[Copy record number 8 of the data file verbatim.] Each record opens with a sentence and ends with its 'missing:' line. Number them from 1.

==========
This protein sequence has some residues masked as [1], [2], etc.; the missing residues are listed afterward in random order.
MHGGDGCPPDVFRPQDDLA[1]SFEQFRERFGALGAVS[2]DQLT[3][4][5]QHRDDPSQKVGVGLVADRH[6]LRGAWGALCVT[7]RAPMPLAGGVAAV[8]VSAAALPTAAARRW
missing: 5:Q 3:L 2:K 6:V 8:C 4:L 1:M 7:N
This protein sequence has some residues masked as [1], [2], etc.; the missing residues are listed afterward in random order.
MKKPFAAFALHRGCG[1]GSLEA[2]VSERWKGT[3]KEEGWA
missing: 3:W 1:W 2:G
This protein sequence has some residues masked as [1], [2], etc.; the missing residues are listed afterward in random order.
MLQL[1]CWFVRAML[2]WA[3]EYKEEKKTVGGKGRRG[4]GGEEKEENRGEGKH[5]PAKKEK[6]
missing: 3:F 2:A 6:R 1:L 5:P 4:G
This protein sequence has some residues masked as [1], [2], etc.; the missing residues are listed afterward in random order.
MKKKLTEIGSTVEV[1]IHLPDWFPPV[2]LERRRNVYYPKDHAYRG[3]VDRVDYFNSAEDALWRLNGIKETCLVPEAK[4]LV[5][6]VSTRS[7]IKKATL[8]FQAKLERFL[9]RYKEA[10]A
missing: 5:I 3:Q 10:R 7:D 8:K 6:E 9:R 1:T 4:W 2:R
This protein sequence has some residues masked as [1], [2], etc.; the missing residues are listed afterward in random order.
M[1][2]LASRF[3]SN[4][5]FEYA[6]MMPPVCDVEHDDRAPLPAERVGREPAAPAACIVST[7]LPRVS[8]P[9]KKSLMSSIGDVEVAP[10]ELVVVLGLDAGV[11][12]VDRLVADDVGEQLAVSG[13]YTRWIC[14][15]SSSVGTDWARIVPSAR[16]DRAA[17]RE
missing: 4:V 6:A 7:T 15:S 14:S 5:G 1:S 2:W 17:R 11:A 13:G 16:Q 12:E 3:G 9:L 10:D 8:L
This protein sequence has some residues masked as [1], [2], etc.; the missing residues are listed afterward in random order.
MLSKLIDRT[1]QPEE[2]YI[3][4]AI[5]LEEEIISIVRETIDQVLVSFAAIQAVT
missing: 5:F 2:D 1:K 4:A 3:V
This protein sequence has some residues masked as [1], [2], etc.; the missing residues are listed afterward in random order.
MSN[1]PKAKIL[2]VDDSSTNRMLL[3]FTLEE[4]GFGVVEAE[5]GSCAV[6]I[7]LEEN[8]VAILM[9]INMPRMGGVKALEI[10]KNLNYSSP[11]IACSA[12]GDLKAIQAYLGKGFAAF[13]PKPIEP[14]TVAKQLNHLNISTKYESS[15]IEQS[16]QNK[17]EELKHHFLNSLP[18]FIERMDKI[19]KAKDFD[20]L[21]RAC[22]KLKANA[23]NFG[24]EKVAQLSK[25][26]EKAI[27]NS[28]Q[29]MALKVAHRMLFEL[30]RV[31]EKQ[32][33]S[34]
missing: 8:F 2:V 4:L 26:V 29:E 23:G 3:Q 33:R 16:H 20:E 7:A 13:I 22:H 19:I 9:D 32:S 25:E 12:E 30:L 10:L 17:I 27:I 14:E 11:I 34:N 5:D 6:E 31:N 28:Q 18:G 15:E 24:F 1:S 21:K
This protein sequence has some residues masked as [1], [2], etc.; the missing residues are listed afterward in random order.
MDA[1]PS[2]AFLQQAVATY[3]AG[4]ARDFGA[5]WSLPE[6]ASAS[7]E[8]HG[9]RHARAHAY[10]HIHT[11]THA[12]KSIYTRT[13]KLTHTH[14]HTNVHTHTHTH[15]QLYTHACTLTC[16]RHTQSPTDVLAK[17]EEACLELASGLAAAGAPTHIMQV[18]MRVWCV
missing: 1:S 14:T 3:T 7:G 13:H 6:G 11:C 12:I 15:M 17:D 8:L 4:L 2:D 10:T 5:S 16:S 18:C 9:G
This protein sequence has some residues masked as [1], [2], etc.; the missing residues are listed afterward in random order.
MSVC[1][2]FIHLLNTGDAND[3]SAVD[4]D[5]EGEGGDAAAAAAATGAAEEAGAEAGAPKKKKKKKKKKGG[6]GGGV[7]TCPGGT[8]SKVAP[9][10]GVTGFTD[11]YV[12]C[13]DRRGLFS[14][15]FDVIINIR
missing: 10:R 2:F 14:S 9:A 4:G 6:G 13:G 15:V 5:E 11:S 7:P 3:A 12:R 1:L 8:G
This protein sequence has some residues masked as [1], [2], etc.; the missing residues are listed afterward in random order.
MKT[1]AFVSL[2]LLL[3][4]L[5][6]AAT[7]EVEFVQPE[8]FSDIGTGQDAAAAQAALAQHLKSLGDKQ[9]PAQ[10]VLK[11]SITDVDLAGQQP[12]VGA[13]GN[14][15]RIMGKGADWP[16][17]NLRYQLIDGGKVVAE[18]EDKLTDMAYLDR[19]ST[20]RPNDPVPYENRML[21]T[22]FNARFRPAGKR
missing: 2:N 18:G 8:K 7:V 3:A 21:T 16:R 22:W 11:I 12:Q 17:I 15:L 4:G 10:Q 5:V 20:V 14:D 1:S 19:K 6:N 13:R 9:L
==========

This protein sequence has some residues masked as [1], [2], etc.; the missing residues are listed afterward in random order.
MDA[1]PS[2]AFLQQAVATY[3]AG[4]ARDFGA[5]WSLPE[6]ASAS[7]E[8]HG[9]RHARAHAY[10]HIHT[11]THA[12]KSIYTRT[13]KLTHTH[14]HTNVHTHTHTH[15]QLYTHACTLTC[16]RHTQSPTDVLAK[17]EEACLELASGLAAAGAPTHIMQV[18]MRVWCV
missing: 1:S 14:T 3:T 7:G 13:H 6:G 11:C 12:I 15:M 17:D 8:L 4:L 2:D 10:T 5:S 16:S 18:C 9:G